# 10.4 | Polar Coordinates and Polar Graphs

The traditional way to identify points in the Cartesian plane is by means of rectangular coordinates $$(x,y)$$, where $$x$$ represents the distance traveled right or left (for negative values of $$x$$) and $$y$$ represents the distance traveled up or down (for negative values of $$y$$), with respect to the origin. The same point can be reached by

• first plotting a point along the $$x$$-axis of a distance from the origin equal to the distance from the origin to the point $$(x,y)$$, and
• second, rotating the line segment connecting the origin to this point, an angle $$\theta$$.

The endpoint of this line segment, opposite the origin, is the point $$(x,y)$$

When a point is identified this way, it is said to be a point in polar coordinates. For general arbitrary points in polar coordinates we use $$(r,\theta)$$, where the first coordinate is called the radial coordinate and the second coordinate is called the angular coordinate.

The relationship between polar and rectangular coordinates is established by the following equations
$$x = r \cos \theta \text{ and } y = r \sin \theta.$$
These equations allow us to rewrite a point in rectangular coordinates as a point in polar coordinates and vice-versa. More generally, these equations allow us to rewrite a rectangular equation as a polar equation and vice-versa.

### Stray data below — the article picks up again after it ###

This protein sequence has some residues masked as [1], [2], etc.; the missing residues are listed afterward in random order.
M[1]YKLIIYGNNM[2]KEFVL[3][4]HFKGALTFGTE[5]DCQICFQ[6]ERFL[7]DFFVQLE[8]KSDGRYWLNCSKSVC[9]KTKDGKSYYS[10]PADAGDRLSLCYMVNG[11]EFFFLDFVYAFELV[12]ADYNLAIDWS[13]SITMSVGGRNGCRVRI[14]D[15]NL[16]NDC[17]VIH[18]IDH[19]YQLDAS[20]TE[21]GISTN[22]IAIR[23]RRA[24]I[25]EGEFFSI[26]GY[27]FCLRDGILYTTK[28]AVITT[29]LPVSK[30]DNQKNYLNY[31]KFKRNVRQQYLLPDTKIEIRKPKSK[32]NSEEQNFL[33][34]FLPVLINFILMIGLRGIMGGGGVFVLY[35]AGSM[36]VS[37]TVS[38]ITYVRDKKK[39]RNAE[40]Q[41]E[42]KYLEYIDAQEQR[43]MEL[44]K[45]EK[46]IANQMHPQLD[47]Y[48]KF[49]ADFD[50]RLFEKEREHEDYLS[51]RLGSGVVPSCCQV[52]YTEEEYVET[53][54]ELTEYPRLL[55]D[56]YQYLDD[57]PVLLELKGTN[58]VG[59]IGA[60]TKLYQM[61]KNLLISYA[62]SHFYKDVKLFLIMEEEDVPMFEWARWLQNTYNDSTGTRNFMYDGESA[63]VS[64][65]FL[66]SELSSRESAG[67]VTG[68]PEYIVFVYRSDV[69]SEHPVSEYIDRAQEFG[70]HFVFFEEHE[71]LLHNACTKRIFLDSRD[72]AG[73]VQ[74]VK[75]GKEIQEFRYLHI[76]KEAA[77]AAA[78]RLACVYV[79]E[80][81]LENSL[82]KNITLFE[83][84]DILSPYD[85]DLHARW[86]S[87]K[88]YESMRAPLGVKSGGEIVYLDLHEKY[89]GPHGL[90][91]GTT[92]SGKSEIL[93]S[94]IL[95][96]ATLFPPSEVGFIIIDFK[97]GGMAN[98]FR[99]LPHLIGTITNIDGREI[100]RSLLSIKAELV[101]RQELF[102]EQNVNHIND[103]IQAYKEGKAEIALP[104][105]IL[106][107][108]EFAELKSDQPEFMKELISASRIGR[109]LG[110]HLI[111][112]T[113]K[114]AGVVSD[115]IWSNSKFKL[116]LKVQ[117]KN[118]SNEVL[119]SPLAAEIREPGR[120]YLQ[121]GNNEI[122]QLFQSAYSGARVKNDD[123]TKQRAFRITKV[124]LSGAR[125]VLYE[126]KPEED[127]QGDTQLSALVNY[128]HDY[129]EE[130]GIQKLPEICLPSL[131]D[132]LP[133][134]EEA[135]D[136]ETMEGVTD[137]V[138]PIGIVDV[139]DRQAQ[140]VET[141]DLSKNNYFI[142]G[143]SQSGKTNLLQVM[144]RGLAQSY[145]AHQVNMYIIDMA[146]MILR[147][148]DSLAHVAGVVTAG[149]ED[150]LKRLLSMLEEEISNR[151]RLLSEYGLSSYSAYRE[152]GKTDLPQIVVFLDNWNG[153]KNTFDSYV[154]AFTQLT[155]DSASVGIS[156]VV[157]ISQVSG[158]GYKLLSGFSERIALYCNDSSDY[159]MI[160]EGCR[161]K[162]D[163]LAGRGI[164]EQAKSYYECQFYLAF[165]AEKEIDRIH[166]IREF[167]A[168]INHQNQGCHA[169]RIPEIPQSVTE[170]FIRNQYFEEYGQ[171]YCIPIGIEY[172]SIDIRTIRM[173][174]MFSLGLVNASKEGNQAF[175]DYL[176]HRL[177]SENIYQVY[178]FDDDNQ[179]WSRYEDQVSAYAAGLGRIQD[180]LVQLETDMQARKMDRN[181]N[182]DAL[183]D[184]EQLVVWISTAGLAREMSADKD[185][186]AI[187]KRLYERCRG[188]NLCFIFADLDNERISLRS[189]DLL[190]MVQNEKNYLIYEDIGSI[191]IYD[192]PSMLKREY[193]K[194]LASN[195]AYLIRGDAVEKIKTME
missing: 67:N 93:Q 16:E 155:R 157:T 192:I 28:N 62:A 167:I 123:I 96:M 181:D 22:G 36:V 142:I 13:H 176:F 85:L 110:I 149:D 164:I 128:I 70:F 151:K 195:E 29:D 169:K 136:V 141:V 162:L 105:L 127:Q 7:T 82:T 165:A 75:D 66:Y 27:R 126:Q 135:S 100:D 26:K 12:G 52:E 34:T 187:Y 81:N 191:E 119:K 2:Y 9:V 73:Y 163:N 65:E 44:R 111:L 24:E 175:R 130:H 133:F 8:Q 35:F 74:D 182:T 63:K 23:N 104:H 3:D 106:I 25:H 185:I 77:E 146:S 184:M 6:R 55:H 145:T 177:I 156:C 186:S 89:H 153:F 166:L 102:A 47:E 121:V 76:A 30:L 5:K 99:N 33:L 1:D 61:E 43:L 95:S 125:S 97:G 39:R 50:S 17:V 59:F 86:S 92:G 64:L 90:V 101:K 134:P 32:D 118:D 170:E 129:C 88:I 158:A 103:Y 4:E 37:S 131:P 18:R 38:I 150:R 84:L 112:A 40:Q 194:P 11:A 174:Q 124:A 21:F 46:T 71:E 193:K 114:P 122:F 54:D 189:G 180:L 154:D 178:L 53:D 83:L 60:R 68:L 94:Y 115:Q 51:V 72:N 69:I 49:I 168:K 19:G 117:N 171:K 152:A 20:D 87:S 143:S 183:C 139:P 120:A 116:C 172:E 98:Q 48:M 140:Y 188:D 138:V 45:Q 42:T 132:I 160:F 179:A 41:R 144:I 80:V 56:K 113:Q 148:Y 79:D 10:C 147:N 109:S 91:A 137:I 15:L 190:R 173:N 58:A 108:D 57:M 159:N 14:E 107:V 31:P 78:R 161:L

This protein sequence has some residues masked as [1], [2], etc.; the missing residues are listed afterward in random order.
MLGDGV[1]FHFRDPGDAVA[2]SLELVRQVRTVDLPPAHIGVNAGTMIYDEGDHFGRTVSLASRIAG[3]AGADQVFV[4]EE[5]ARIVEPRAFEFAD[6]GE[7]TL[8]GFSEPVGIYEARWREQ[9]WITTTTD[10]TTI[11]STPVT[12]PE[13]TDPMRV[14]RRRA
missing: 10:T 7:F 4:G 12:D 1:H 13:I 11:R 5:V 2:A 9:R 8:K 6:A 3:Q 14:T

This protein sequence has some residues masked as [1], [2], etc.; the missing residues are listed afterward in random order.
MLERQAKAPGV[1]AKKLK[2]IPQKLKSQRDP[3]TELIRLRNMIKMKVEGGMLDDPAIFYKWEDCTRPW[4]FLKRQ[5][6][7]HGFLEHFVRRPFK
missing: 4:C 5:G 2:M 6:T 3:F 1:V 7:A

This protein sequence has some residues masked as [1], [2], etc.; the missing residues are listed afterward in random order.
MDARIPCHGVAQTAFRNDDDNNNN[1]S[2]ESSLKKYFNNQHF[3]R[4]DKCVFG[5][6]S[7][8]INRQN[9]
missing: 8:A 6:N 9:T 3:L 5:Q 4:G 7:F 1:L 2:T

To rewrite a rectangular (Cartesian) equation as a polar equation make the following substitutions and simplify as much as possible:
$$x = r \cos \theta \text{ and } y = r\sin \theta$$

To rewrite a polar equation as a rectangular equation look for expressions, or rewrite so that expressions of the following form appear:
$$r \cos \theta, r \sin \theta, r^2, r, …$$
and make the appropriate substitutions. For example, if $$r \cos \theta$$ appears in a polar equation, replace it with $$x$$.

If $$r$$ is a function of $$\theta$$ then
$$\frac{dy}{dx} = \frac{\frac{dy}{d\theta}}{\frac{dx}{d\theta}} = \frac{\frac{d}{d \theta}[r \sin \theta]}{\frac{d}{d \theta}[r \cos \theta]} = \frac{\frac{dr}{d\theta} \sin \theta+r \cos \theta}{\frac{dr}{d\theta} \cos \theta-r \sin \theta}$$
An equation of the tangent line to the graph of the polar equation $$r = g(\theta)$$ at $$\theta = \theta_0$$ is given by the rectangular equation
$$y = mx+b,$$
provided the line is non-vertical, where $$m = \frac{dy}{dx}\Big|_{\theta = \theta_0}$$ and $$b$$ can be obtained by substituting the point in rectangular coordinates corresponding to $$\theta = \theta_0$$. If the tangent line is vertical, then an equation for the tangent line is given by $$x = a$$ where $$a$$ is the $$x$$-coordinate of the point in rectangular coordinates corresponding to $$\theta = \theta_0$$.
Show that the graph of the polar equation
$$r = a$$
where $$a$$ is any real number is the graph of a circle centered at the origin with radius $$a$$.

If the polar equation is that of a circle centered at the origin, then the rectangular equation can be rewritten in standard form:
$$(x-h)^2+(y-k)^2 =r^2$$
where $$(h,k)$$ is the center of the circle and $$r$$ is its radius.

First we rewrite the polar equation as a rectangular equation. Since $$r = \pm \sqrt{x^2+y^2}$$, we have the rectangular equation